Building a Green Home Requires Teamwork

The Traditional Approach

Green home building and remodeling requires a different approach than the traditional, established way of building. Traditionally, the homeowner, you, approaches an architect who designs the home, based on your descriptions, ideas, dreams and wishes. The finished design is then distributed to several general contractors for bid.

The general contractor in turn contacts his/her subcontractors to get bids from them for framing, roofing, plumbing, heating, air conditioning, excavating and foundation work, landscaping, interior finishes.

The bid prices are based on the interpretation of the drawings by each contractor. Rarely do the subcontractors talk to each other during the bid process. Rarely is the architect contacted with questions. Almost never is the homeowner, you, contacted. The contractors’ final bids usually include a list of exceptions and/or a contingency allowance, which might never be used, but is paid for by you anyway.

Homeowners most often accept the lowest bid. Why not? Unless you are familiar with and know the construction business, know the contractor’s quality of work, what other criteria could you apply?

The procedure outlined above often results in considerable construction cost increases, dissatisfied homeowners and sometimes lawsuits.

Huge resources are being neglected and missed when homes are remodeled and built the traditional way: Experience and trade-specific expertise, which could save you time, money and headaches.

The Green Approach To Building A Home

Building a green home must be a systematic approach and done as a team. The project must be looked at as a system, in which each component is connected to and depends on the other components. For example:

  • Location of the home on the property will determine the amount of soil disturbance, excavation and landscaping
  • Location, size and types of windows will impact the heating and cooling requirement
  • Type of heating and cooling equipment will impact space requirements for furnace, heat pump, solar collectors, piping, ductwork, etc
  • Choice of exterior wall will impact first cost versus installation cost versus insulation values versus appearance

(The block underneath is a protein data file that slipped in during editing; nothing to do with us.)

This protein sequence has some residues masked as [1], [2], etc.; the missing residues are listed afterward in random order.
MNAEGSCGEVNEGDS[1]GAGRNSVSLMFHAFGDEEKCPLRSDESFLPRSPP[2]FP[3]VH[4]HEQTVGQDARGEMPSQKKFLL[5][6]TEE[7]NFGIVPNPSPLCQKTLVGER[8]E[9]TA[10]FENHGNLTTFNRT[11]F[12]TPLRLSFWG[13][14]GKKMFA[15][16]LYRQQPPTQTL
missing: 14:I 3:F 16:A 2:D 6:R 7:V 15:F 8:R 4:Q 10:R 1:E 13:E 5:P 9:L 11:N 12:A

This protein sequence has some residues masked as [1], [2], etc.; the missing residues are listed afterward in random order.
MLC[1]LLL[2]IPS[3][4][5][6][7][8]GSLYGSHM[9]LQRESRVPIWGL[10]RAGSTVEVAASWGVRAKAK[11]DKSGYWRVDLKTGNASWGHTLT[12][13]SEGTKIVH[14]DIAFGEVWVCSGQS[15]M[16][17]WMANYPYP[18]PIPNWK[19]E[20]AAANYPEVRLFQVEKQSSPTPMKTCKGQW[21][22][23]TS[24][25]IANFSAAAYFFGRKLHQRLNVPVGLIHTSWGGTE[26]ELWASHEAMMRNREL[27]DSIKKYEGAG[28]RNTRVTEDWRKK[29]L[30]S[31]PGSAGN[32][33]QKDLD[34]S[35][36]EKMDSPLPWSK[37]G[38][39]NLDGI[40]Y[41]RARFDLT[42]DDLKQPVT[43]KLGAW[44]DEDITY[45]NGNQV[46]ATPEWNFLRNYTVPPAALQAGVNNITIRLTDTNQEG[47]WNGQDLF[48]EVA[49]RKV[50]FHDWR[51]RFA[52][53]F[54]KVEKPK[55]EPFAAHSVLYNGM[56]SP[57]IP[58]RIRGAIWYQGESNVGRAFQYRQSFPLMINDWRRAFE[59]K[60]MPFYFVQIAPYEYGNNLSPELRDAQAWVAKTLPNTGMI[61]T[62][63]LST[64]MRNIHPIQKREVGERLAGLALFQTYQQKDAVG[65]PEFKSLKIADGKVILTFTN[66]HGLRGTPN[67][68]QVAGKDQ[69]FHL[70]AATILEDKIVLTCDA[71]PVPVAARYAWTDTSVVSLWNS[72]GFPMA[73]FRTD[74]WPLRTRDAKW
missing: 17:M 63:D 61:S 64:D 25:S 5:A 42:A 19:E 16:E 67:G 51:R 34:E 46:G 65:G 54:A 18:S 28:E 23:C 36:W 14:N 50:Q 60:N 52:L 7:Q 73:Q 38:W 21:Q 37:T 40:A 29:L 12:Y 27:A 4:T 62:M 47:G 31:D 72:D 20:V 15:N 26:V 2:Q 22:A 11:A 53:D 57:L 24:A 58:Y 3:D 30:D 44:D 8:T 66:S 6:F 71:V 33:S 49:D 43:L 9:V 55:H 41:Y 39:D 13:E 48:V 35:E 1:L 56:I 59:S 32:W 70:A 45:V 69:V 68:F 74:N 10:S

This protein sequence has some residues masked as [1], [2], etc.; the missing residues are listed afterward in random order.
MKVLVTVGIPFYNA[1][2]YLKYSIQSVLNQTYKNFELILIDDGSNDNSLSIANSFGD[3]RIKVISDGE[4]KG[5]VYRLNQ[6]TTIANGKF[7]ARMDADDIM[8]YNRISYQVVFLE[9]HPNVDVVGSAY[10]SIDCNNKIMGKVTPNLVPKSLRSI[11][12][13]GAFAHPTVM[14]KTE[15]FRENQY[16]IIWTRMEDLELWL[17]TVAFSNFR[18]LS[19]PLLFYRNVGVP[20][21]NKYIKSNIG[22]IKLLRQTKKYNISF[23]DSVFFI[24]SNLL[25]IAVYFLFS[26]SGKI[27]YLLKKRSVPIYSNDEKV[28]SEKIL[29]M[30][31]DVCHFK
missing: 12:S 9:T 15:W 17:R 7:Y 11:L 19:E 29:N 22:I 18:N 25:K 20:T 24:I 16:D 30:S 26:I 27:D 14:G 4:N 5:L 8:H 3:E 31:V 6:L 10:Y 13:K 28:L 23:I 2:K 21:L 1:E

You get the idea

Teamwork is required to make it all come together. The folks who design and build your green home, will be working with you and with each other for weeks or months. These are some important questions to ask when assembling your green building team:

  • Do all of the team members agree on the importance of building green and are they committed to it?
  • Do architect and contractors have experience in green home construction and if not, are they willing to learn? The majority if the team should have some experience in designing or building green homes
  • Do you like and respect them? Can you see yourself interacting with each of them frequently and maybe work through some challenges?
  • Do they like and respect each other?
  • Do they take pride in high quality work?
  • Can they accept input about their trade from other trades?

Don’t underestimate the importance of your team getting along and working well together. There will be times during the construction when tempers flare, tensions are high, pressure is on. And this could be just when the insulator has to do some very meticulous work to seal all leaks, while the electrician is breathing down her neck to hurry up so he can get his work done.

It is important to include as many of the trades as possible during the design phase. Decisions about choices in materials or heating system can then be done by all involved parties from a fully informed perspective. For example:

Someone mentioned to you the advantages of using structurally insulated panels (SIP), and that is what you would like to use for your green home. Preliminary investigations show that these panels would have to be shipped from hundreds of miles away. The general contractor suggests using insulated concrete forms (ICF). The factory is only 50 miles away, his team is very experienced with this system and he knows that he can do it cheaper than with SIP. The architect supports this idea, because she also knows that homeowner insurance rates are sometimes lower for homes built with ICFs, due to their resistance to termites, wind and fire.

Or

General contractor, architect and HVAC contractor work closely together to determine if your green home should use solar collectors or a geothermal heat pump system for hot water and heat. They contact the wood truss manufacturer to help determine the impact of the heavy solar collectors on the roof frame. A call to the local geothermal heat pump specialists reveals that your future neighbors down the street installed a geothermal heat pump system two years ago and are very satisfied with it. With all this information, you can now make an informed decision.

When the time comes to put the final cost for your green home construction project together, you can be assured that unexpected costs will be minimal. You will know that you and your green building team are all pulling in the same direction.

Addressing and optimizing key factors up front with the whole team will result in a smoother construction process, lower costs and a much better green home for you and your family.

Some Tips In Building A Green Home

If you are thinking of joining the advocacy of going green, what better way to do it than to start building a green home. You will need to follow certain environmental practices in building a green home – such as those that help lessen (negative) effects on the environment.

First thing you need to consider is building materials. Building a environment friendly home would require materials that are eco-friendly and compliant with the current standards in constructing green homes. You may browse the internet for details regarding the compliances and product info to help you where to get and how to use them. If you have a contractor in mind, make sure that the company offers services specifically for building a green home.